Known as the father of modern fantasy literature, author J.R.R. Tolkien has touched many lives through his books and the creation his fictional world, Middle-earth. Fans of his work can read the books themselves, view artwork inspired by the books, or watch the movies created by Peter Jackson. Now for a short time, fans in New York City (or those willing to travel there) will be able to view “the most extensive public display of original Tolkien material for several generations.”
The Tolkien: Maker of Middle-earth exhibit at the Morgan Library and Museum in New York has brought together maps, manuscripts, original drawings, and more from the Tolkien Archives at the Bodleian Library at Oxford University, Marquette University Libraries in Milwaukee, the Morgan, and private lenders. The exhibit will open January 25 and will run through May 12, 2019.
The library’s website provides this description for the exhibit:
“In a hole in the ground there lived a hobbit.” With these words the Oxford professor J.R.R. Tolkien ignited a fervid spark in generations of readers. From the children’s classic The Hobbit to the epic The Lord of the Rings, Tolkien’s adventurous tales of hobbits and elves, dwarves and wizards have introduced millions to the rich history of Middle-earth. Going beyond literature, Tolkien’s Middle-earth is a world complete with its own languages and histories. Tolkien: Maker of Middle-earth celebrates the man and his creation. The exhibition will be the most extensive public display of original Tolkien material for several generations. Drawn from the collections of the Tolkien Archive at the Bodleian Library (Oxford), Marquette University Libraries (Milwaukee), the Morgan, and private lenders, the exhibition will include family photographs and memorabilia, Tolkien’s original illustrations, maps, draft manuscripts, and designs related to The Hobbit, The Lord of the Rings, and The Silmarillion.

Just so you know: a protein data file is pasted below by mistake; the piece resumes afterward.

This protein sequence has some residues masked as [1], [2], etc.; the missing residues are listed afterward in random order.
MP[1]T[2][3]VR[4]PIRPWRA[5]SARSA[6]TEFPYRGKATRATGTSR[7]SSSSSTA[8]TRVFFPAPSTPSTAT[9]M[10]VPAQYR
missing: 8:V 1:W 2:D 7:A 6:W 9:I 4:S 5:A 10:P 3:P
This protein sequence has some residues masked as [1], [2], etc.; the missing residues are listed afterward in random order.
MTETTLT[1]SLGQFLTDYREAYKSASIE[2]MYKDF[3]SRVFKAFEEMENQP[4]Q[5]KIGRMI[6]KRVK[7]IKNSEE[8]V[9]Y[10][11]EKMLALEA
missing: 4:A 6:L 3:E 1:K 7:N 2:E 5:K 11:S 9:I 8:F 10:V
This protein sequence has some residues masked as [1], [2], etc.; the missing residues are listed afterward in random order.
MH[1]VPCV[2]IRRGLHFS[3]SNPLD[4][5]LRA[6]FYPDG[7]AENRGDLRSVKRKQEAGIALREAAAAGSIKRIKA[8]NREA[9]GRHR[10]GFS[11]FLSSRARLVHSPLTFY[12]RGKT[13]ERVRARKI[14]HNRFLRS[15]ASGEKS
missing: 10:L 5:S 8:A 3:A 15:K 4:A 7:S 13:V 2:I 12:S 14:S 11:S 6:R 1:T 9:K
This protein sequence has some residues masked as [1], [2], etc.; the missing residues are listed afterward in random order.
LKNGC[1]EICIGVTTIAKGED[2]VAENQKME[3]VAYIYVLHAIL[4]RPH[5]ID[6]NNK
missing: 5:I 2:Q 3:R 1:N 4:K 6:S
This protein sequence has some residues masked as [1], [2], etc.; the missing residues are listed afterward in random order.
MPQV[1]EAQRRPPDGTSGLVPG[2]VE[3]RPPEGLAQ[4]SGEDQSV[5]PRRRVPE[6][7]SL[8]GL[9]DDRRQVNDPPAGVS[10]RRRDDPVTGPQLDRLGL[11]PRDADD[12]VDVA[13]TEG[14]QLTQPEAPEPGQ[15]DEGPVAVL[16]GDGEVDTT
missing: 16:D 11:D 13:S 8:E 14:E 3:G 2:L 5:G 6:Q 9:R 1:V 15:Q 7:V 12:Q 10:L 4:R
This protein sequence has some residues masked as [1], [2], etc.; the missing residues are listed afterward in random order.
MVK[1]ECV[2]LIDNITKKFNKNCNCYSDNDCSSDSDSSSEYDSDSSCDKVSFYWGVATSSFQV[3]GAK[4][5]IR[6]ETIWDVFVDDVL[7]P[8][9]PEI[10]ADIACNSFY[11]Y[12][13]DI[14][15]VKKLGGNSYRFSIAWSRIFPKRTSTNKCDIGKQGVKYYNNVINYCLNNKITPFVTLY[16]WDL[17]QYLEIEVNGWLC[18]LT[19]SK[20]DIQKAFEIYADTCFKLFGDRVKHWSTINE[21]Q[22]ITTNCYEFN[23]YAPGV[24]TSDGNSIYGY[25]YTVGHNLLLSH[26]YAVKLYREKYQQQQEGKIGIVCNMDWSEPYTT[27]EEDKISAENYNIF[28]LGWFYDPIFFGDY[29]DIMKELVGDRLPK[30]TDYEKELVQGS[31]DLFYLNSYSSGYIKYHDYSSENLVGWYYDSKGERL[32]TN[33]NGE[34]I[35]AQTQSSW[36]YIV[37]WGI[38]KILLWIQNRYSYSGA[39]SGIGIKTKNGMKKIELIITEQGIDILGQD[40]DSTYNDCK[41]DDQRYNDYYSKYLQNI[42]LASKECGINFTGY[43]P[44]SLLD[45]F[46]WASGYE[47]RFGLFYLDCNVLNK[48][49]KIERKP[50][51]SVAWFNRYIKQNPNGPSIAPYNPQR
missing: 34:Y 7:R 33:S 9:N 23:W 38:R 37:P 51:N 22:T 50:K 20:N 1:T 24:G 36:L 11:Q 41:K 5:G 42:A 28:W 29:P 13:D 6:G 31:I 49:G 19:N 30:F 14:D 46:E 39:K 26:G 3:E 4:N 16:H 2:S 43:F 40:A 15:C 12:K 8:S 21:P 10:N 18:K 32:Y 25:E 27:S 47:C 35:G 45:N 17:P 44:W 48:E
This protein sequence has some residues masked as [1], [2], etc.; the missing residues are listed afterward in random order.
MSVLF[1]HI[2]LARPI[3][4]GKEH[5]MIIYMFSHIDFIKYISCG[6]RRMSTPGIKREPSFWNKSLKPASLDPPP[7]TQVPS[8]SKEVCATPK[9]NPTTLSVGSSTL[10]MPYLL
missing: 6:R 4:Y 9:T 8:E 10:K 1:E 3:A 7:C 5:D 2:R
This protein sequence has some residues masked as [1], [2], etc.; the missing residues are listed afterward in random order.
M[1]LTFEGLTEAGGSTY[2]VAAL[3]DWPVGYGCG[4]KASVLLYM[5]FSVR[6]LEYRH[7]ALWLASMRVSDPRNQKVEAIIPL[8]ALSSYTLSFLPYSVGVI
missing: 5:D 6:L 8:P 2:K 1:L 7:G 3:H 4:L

The video below provided by the library gives an overview of the exhibit.
The Tolkien: Maker of Middle-earth exhibit runs January 25-May 12 at the Morgan Library and Museum in New York City.